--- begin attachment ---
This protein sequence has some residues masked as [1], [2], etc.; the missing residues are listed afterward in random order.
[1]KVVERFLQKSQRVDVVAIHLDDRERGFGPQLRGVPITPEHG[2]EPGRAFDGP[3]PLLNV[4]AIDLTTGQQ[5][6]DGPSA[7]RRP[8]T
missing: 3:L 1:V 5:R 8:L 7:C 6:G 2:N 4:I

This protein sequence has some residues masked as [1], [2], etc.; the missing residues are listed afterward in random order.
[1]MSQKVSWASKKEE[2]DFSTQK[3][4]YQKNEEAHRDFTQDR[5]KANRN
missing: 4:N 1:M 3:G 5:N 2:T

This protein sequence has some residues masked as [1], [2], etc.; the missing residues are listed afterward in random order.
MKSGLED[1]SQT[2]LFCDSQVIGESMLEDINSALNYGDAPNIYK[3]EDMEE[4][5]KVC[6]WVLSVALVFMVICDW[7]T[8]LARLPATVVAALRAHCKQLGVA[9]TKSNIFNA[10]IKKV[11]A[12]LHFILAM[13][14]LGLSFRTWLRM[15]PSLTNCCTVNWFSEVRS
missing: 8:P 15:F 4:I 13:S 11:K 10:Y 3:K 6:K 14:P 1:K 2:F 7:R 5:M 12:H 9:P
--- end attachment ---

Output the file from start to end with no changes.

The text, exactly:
This protein sequence has some residues masked as [1], [2], etc.; the missing residues are listed afterward in random order.
[1]KVVERFLQKSQRVDVVAIHLDDRERGFGPQLRGVPITPEHG[2]EPGRAFDGP[3]PLLNV[4]AIDLTTGQQ[5][6]DGPSA[7]RRP[8]T
missing: 3:L 1:V 5:R 8:L 7:C 6:G 2:N 4:I

This protein sequence has some residues masked as [1], [2], etc.; the missing residues are listed afterward in random order.
[1]MSQKVSWASKKEE[2]DFSTQK[3][4]YQKNEEAHRDFTQDR[5]KANRN
missing: 4:N 1:M 3:G 5:N 2:T

This protein sequence has some residues masked as [1], [2], etc.; the missing residues are listed afterward in random order.
MKSGLED[1]SQT[2]LFCDSQVIGESMLEDINSALNYGDAPNIYK[3]EDMEE[4][5]KVC[6]WVLSVALVFMVICDW[7]T[8]LARLPATVVAALRAHCKQLGVA[9]TKSNIFNA[10]IKKV[11]A[12]LHFILAM[13][14]LGLSFRTWLRM[15]PSLTNCCTVNWFSEVRS
missing: 8:P 15:F 4:I 13:S 11:K 10:Y 3:K 6:K 14:P 1:K 2:F 7:R 5:M 12:H 9:P